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Regeneron CEO Leonard Schleifer speaks at a meeting with President Donald Trump, members of the Coronavirus Task Force, and pharmaceutical executives in the Cabinet Room of the White House (AP Photo/Andrew Harnik)

OWS shifts spot­light to drugs to fight Covid-19, hand­ing Re­gen­eron $450M to be­gin large scale man­u­fac­tur­ing in the US

The US government is on a spending spree. And after committing billions to vaccines defense operations are now doling out more of the big bucks through Operation Warp Speed to back a rapid flip of a drug into the market to stop Covid-19 from ravaging patients — possibly inside of 2 months.

The beneficiary this morning is Regeneron, the big biotech engaged in a frenzied race to develop an antibody cocktail called REGN-COV2 that just started a late-stage program to prove its worth in fighting the virus. BARDA and the Department of Defense are awarding Regeneron a $450 million contract to cover bulk delivery of the cocktail starting as early as late summer, with money added for fill/finish and storage activities.

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Gilead boasts of pos­i­tive remde­sivir da­ta on mor­tal­i­ty — but their analy­sis pro­vokes the skep­tics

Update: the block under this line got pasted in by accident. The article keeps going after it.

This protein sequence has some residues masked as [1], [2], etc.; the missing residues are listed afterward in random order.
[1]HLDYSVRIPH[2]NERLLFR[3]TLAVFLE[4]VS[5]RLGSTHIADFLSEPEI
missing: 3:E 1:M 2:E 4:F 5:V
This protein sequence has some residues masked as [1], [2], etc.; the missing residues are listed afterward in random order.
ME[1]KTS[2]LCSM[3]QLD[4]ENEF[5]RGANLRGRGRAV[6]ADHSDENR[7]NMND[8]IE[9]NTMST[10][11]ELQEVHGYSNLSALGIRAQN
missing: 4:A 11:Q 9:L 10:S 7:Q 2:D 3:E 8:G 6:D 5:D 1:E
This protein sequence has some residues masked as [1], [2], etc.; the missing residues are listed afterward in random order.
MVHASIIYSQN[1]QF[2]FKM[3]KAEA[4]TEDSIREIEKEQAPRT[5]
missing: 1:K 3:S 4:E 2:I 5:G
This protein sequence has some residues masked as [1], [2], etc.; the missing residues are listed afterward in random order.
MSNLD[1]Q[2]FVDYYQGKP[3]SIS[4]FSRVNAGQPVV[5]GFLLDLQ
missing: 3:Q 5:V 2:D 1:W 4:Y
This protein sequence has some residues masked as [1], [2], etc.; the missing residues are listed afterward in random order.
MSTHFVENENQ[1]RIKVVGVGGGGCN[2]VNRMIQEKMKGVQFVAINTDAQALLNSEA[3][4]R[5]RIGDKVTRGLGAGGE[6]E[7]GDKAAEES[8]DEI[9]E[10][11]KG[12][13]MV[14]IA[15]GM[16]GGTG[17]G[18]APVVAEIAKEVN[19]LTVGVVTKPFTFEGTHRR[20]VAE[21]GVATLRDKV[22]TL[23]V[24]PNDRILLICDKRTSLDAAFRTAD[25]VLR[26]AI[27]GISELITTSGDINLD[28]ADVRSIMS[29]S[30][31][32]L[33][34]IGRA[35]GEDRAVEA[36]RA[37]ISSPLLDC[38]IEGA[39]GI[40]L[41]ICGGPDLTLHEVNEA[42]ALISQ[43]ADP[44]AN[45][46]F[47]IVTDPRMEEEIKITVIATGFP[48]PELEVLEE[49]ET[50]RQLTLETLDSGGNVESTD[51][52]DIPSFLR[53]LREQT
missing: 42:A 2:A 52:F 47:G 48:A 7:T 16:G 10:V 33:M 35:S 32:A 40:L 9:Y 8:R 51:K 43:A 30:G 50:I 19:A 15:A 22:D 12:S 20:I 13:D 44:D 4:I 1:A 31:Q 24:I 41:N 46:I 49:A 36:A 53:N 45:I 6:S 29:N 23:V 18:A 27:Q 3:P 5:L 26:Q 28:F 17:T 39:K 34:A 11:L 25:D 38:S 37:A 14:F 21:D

Gilead is surging again off data that suggest its antiviral remdesivir might improve survival.

The new data come from an analysis Gilead conducted comparing the death rate and recovery time of patients in one of its remdesivir trials to a group of 800 patients “with similar baseline characteristics and disease severity” who received only standard-of-care around the same time. The result, they said, suggested that patients who received remdesivir had a 62% better chance at surviving than those who did not.

Andrew Kruegel, Kures president and co-founder (Columbia Tech Ventures via Vimeo)

Af­ter psilo­cy­bin and ke­t­a­mine, a new biotech comes along de­vel­op­ing a drug Scott Got­tlieb fought

Andrew Kruegel was six years into his chemistry work at Columbia University, when, one day in August 2016, he learned he might have only 30 days before the government made him destroy his research.

Kruegel had been studying kratom, a leaf long used in Southeast Asia as a stimulant or for pain. It had opioid-like properties, he found, but seemed to offer pain relief without the addictive potential or respiratory side effects of traditional opioids — a riddle that might help illuminate how human opioid receptors work.

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The home run count: The $100M+ mega-round boom in biotech in­spired a $7.3B feed­ing fren­zy — so far this year

Over the last 6 months there’s been a blizzard of money piling up drifts of the green stuff through the biotech landscape. And the forecast calls for more cash windfalls ahead.

Even as a global pandemic has killed more than half a million people, blighted economies and divided nations over the proper response, it’s also helped ignite an unprecedented burst of big-time investing. And not just in Covid-19 deals, as we’ve looked at before.